And yet, as long lasting as the impression of a road may be, whether in the gap between trees, a discolored strip of cropland, or a cut along the side of a hill, any owner of a driveway knows that at the time a new roadway is layed down it experiences its finest hour. As soon as the spreaders are packed back on their trailers, the trucks have pulled away, and the lines are painted it begins. Water starts to seep under the fresh, oily pavement, where it will lie until winter and then heave up at the first freeze with incredible force. Thousands of tires press down upon it with weights of 500 to 3,750 pounds apiece. At the edges of the road the roots of tiny grasses start feeling their way along, looking for gaps. The earth itself shifts as if to shrug off the unnatural hard coat she’s been given. By the end of a season, or two, the maintenance crews are out with fresh asphalt; patching cracks and potholes.
In New Jersey we have a number of places where the state or county has abandoned an old road to nature. The reasons are varied. Sometimes the road is simply not needed anymore. It may have been made redundant by the construction of a newer, safer way. In other cases different levels of government feud over which is responsible for the costs of maintenance, town against county, county against state, and the road languishes while the matter is resolved, if it ever is. In these cases a road is sometimes closed off, while in others, to the great delight of people like myself, the officials merely throw a sign up saying, in effect, “This road is in disrepair, so the risk of travel is yours.” Not that it isn’t ordinarily anyway. Government is well-insulated from the liability for bad things that happen on roadways.
Not long ago I visited two such roads whose history is a little different from the average transportation maintenance problem in the state. Forty-five years or so ago the Army Corps of Engineers began acquiring land in the Delaware Water Gap region to accomodate a proposed dam and National Park. The area was thickly settled by families who had been on the land for generations, and the story of their eviction and the subsequent fate of their properties is rich with incompetence and tragedy, and should be told in full some day. The area was well seamed with two-lane country roads. Nearly all of them, save a few main arteries, ceased to be maintained as roads when the Corps handed over control of the area to the National Park Service. You can find them on old maps, but when you visit them today you find they have been gated off, and given park-like trail names.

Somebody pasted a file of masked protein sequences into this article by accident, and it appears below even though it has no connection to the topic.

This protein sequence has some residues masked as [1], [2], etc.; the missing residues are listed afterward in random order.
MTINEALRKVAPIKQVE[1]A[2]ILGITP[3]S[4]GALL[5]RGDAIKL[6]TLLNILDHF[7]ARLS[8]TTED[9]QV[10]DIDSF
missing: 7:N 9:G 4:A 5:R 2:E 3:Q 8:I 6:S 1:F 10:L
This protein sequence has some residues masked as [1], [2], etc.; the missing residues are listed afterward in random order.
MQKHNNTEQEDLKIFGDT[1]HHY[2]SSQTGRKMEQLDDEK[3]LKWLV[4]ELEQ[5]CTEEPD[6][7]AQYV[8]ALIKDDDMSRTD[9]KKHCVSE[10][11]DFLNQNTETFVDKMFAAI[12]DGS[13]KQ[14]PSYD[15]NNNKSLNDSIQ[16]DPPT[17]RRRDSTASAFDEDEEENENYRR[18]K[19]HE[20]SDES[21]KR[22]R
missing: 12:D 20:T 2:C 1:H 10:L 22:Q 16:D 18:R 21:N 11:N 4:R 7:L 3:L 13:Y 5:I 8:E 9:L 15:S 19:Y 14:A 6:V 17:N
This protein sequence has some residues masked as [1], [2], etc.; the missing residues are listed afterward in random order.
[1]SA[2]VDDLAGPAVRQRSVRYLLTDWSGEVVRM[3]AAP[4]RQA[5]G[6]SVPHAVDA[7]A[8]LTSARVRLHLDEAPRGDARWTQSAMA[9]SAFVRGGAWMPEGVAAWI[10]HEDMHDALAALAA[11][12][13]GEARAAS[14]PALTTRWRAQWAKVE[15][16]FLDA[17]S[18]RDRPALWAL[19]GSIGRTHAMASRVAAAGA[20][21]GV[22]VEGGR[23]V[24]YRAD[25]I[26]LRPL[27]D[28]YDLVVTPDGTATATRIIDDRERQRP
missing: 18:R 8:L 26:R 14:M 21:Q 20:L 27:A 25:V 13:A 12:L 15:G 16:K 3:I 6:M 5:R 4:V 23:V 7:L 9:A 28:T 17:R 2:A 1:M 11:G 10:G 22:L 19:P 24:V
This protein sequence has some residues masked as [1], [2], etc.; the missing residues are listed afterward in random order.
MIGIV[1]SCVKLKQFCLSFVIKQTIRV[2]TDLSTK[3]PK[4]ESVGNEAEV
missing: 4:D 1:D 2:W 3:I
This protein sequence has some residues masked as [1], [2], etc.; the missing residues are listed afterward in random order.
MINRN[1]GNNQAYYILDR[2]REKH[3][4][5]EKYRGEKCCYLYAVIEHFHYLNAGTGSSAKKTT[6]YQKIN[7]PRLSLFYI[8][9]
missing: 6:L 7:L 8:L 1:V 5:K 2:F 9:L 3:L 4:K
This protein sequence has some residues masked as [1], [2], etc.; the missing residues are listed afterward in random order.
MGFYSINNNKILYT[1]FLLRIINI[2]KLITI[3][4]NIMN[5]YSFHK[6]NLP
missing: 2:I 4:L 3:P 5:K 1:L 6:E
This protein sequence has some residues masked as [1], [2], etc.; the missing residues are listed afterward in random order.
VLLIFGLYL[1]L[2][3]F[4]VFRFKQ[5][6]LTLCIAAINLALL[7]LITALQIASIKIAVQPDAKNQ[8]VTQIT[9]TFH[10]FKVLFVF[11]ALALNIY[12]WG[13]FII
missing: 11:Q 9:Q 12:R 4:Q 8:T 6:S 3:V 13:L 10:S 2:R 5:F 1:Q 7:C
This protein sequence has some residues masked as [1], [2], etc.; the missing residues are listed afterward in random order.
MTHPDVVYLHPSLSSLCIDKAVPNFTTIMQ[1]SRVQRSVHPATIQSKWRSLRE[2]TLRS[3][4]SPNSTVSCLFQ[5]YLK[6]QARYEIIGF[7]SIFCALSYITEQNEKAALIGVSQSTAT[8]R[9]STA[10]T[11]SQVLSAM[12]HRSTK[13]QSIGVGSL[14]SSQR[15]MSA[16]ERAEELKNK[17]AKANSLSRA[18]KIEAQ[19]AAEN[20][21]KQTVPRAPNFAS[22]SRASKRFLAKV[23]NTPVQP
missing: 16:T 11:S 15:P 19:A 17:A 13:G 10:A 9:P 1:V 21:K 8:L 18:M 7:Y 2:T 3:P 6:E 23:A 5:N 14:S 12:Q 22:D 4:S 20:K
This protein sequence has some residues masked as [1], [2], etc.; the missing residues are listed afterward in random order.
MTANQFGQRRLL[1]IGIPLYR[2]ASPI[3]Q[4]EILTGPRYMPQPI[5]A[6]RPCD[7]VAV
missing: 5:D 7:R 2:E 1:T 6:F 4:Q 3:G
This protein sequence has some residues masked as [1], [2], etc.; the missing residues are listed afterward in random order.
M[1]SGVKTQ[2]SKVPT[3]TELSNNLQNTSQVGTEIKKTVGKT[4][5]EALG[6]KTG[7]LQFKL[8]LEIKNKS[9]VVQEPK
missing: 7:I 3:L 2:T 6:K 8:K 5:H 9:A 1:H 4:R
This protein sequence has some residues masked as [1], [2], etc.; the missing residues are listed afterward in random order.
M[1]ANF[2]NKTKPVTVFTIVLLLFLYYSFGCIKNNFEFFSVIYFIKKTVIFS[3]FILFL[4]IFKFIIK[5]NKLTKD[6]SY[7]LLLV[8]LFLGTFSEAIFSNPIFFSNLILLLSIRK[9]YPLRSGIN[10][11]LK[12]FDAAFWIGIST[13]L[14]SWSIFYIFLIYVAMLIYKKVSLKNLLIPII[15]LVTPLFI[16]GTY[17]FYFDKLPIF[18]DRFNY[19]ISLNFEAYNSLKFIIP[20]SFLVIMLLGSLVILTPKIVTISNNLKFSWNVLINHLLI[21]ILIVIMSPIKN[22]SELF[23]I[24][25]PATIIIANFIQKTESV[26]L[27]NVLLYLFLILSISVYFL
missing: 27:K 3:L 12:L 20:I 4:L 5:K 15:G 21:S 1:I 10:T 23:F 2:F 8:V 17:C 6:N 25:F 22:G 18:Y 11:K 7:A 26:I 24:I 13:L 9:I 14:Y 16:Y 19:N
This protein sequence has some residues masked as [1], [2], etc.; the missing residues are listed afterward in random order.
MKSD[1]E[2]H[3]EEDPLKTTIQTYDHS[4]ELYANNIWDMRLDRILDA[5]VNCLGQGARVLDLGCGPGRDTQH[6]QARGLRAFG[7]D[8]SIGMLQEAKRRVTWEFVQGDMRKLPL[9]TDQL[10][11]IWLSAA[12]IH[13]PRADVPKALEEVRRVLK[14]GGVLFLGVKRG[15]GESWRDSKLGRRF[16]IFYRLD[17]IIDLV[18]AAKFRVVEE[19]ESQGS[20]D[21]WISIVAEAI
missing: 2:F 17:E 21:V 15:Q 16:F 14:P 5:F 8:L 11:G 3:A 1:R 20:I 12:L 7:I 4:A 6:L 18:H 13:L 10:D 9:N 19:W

Most of these roads have truly become trails, their pavement having long ago crumbled, leaving just a few chunks of asphalt on the edges here and there to testify to busier days. Others, of course, were never paved at all. And then there are those, like Sand Pond Road in Warren County, and Old Dingmans Road in Sussex, that were maintained longer, but eventually suffered the identical fate. The traveller on either of these roads today finds the route in the middle of a long death, with faded lines still visible, along with large chunks of original pavement. But on Sand Pond especially the effects of water washing down the hill toward Hardwick have gouged great furrows from the road surface. Sand Pond is not a road to travel in a vehicle with little ground clearance.
If you do travel these roads today, and have a sharp eye, you may see from time to time the paneless windows of ancient farmsteads now abandoned, staring out from the wild growth of vegetation like so many dead and sightless eyes. Once these roads were witness to the daily passage of wagons heaped with grain and seed, Model T’s with their truck bed conversions putting to market and back, and the tramp of weary schoolchildren on their way back up the mountain after lessons. Now they slowly return to their earlier state, when they were nothing more than a gap between the trees where wagon wheels made a kind of track, and in time even that will fade as the trees and heavy brush reclaim the path. But even then the traces will be there, in faint lines and disturbances in the forest and meadows, for many generations to come.